Try doing a surgery residency before the work hour restrictions. During my fourth year, there was a week when I don’t think I got more than about six hours sleep over the entire five or six days, and I didn’t manage to get home more than one night. I was chief of the transplant service, which meant that I was expected to fly out with the transplant surgeon on any organ harvest. Normally, that was it; the transplant chief didn’t have to do general surgery call too, but during that month we were short and I did both transplant call (on 24/7) plus general surgery call every third night, meaning that on my “off” nights I still got called out to do organ harvests.

              Then there were the several months of trauma service over the five year period, which required every other night call. True, we were supposed to be out before noon the next day, but that seldom happened. Then there was the cardiothoracic service, where we had to cover call Friday through Monday (alternating with the other resident) and usually couldn’t leave the hospital during that time, although the program got away with it by calling it at home call.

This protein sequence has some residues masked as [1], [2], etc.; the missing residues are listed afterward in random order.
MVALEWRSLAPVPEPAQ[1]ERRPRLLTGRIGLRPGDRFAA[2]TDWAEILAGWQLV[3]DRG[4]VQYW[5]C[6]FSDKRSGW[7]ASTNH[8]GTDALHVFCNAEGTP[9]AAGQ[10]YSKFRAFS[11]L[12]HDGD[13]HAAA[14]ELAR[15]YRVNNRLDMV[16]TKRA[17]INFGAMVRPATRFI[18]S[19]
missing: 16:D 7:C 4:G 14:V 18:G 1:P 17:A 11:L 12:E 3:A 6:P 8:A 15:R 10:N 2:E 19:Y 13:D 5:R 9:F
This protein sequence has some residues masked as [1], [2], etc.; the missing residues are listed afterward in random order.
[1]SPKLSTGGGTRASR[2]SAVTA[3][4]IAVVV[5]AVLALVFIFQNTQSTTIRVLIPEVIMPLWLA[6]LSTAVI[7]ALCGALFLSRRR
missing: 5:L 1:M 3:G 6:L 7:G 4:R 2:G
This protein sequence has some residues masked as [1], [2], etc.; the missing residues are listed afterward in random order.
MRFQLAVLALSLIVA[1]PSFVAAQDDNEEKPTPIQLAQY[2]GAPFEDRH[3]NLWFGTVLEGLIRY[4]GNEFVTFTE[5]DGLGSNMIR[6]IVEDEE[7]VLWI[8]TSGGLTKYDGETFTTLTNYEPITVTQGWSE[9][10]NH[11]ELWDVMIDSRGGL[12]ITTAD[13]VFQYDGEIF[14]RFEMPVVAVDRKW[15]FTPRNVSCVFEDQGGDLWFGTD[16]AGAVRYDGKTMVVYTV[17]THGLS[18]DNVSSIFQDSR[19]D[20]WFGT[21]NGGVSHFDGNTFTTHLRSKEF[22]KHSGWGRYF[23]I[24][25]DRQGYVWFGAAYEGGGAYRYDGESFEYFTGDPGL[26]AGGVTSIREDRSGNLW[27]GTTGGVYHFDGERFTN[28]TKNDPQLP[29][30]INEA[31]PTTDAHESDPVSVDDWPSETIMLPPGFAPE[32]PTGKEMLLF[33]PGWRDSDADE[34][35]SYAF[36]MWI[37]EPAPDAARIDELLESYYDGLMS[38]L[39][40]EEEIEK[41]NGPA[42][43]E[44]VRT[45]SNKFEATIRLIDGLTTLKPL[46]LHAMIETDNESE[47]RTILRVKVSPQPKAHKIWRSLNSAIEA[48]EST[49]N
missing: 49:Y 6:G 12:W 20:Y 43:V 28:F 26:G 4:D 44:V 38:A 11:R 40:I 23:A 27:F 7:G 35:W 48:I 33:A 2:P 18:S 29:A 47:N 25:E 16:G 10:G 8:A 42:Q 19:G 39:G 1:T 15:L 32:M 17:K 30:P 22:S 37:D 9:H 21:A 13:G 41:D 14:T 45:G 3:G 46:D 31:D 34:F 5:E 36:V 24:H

We used to consider rotations at the VA to be a break because that was the only hospital where call was only every fourth night, and it usually wasn’t too demanding, at least for the senior.

              Don’t get me wrong. I thought it was barbaric and thought of quitting on multiple occasions. I wouldn’t advocate going back to such a system at all. Still, one good thing is that it did show me that I really could push myself far beyond what I had ever thought.